wouldn't  want any  blind kids  bumping their  heads or  smashing
          their noses on opened doors but I digress.  Just  before reaching
          Mister  Strader's room,  I cut  across  the hall  and walked  the
          remaining feet to his normally opened  door.  Suddenly I heard  a
          noise  directly in front of  me but it  was too late.   I slammed
          into the old teacher with  such tremendous force, his false teeth
          rattled  in his  mouth.   Mister Strader  was also  notorious for
          loosing his false teeth and had even accidentally spit them right
          out on the floor of a restaurant  in town one night following his
          evening  meal.   At any  rate, it  wasn't his  false  teeth which
          worried me at the moment.  I  was scared spitless he was going to
          beat me  to death with his cane.  I  was about thirteen years old
          at the  time.  I had  read enough novels  to be quick  witted and
          thus it was I literally dove head first across the hall  into the
          opposite doorway for  protection.  Old man Strader  stood int the
          hallway  and bellowed; repeatedly  demanding whoever did  that to
          identify himself.  Amazingly enough, the old buzzard did not have
          his cane with  him for if he  had, I would likely not  be writing
          this story.   I literally held my breath  for what seemed minutes
          as Mister Strader turned every direction in the hallway trying to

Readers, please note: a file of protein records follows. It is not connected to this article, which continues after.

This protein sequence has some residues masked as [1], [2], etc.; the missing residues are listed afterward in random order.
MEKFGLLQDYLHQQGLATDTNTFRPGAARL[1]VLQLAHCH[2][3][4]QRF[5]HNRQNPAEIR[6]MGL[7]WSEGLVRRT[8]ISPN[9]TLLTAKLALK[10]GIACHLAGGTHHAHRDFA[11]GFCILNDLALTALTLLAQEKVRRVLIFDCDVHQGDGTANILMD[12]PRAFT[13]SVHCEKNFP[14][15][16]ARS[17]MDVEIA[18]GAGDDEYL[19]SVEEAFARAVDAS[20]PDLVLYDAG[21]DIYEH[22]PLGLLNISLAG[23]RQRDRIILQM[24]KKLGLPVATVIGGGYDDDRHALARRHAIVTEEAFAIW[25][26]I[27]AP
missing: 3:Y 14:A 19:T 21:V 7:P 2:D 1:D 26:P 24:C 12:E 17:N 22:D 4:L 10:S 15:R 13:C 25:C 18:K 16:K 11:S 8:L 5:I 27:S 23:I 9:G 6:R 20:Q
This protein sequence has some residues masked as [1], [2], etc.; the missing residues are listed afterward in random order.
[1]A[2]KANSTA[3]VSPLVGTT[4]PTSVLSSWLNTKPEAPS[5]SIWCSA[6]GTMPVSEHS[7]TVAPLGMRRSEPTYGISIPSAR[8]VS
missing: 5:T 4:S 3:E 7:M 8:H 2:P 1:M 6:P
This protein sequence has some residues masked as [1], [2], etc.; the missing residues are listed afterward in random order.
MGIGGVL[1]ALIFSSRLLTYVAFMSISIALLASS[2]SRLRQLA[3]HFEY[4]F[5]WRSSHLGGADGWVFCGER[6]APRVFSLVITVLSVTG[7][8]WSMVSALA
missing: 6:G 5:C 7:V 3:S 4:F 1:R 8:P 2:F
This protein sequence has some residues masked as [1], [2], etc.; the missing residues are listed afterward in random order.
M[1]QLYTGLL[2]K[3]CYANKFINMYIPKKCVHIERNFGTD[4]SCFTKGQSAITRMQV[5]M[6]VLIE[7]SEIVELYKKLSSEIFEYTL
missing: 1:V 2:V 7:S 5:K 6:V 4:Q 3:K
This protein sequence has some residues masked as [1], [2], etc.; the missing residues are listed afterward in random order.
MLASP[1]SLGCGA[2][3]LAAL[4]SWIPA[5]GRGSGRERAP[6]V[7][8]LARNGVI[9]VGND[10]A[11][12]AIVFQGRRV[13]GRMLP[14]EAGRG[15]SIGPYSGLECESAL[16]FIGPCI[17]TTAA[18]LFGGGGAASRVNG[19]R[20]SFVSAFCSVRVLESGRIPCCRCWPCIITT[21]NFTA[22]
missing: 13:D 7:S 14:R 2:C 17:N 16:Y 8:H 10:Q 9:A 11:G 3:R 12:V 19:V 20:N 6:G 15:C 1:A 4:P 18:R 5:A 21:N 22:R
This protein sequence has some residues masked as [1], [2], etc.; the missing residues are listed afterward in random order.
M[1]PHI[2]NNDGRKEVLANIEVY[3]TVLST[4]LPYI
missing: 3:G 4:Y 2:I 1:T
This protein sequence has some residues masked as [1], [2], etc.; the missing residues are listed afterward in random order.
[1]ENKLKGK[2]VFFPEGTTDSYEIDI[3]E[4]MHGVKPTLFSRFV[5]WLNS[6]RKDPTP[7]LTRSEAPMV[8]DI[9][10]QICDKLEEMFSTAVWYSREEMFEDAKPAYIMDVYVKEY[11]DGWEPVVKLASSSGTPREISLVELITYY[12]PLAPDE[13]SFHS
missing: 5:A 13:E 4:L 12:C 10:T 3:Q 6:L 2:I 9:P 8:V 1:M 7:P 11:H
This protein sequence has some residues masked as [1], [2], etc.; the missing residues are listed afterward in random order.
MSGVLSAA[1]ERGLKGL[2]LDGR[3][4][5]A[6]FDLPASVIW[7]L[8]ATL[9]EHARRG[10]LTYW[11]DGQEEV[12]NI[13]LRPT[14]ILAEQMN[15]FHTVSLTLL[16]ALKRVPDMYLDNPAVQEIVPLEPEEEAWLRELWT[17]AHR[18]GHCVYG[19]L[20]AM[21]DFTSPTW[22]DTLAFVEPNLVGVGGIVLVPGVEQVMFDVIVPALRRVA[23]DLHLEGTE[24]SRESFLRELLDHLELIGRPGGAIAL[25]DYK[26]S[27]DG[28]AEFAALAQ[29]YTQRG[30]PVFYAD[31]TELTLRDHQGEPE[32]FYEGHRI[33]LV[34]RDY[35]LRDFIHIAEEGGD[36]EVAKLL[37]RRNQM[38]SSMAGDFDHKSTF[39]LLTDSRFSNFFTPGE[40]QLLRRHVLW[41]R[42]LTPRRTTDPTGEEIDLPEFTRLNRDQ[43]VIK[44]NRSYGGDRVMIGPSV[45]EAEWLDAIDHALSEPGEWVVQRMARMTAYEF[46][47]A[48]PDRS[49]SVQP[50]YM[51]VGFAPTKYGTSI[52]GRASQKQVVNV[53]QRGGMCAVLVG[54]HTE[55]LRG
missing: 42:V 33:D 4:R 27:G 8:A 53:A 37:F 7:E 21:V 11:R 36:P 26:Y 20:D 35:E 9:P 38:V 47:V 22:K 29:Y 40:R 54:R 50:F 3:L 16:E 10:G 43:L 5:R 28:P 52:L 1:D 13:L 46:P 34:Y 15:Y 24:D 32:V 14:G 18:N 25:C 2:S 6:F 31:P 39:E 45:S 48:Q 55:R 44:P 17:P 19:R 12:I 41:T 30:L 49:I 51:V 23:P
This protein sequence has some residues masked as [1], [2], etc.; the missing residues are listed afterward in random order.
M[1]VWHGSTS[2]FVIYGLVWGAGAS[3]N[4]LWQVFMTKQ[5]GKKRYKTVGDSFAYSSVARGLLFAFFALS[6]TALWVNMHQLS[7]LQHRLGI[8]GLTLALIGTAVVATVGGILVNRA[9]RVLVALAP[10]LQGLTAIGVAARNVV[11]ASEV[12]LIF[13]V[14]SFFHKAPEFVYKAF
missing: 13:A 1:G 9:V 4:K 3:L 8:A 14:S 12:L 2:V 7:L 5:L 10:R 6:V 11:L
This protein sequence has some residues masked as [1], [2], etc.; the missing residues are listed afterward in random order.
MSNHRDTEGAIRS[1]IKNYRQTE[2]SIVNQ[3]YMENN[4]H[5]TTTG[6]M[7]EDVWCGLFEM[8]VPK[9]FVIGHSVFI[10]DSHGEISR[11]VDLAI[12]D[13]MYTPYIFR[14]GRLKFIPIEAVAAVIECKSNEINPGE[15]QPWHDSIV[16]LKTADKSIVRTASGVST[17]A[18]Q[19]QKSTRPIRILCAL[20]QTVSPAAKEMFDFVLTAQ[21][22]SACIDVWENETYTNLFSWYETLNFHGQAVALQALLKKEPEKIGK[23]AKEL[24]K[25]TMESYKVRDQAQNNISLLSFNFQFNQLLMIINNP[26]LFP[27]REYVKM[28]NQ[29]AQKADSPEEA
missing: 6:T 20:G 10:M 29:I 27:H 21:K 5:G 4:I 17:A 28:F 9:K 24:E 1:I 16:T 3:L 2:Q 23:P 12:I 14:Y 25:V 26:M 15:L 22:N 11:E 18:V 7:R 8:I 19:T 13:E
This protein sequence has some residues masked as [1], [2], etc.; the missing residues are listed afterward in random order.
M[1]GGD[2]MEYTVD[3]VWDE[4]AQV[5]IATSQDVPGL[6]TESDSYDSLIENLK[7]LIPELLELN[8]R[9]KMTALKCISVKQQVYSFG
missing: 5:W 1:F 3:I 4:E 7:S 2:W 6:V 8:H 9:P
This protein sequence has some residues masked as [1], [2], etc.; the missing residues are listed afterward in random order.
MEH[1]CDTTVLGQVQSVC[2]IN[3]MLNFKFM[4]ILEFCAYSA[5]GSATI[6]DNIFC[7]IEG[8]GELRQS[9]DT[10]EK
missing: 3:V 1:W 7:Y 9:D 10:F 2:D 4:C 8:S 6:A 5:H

listen for  the faintest of sounds.  I  was never so scared in my
          life.  I  lay flat, my cheek against the cold tile floor, praying
          the old codger  wouldn't hear my blood flowing  through my veins.
          Finally, after what seemed to be hours, he move down the hallway,
          howbeit  cautiously, and  when  his  footsteps  faded  away  into
          silence, I tip toed into his room, grabbed my books, and  just as
          cautiously  walked  down the  hallway  to my  locker;  hoping and
          praying the old blind teacher wouldn't be coming back to his room
          as I was trying to escape.  So ends my secret of more than thirty
          years.  If you are thinking I  confessed to Mister Strader when I
          visited him many  years later, you are  dead wrong.  I  can still
          hear his false teeth rattling now.  Just think, if it  wasn't for
          that  old dedicated  blind teacher,  I wouldn't  be able  to read
          Braille today.  I love you Mister Strader.

          Phil Scovell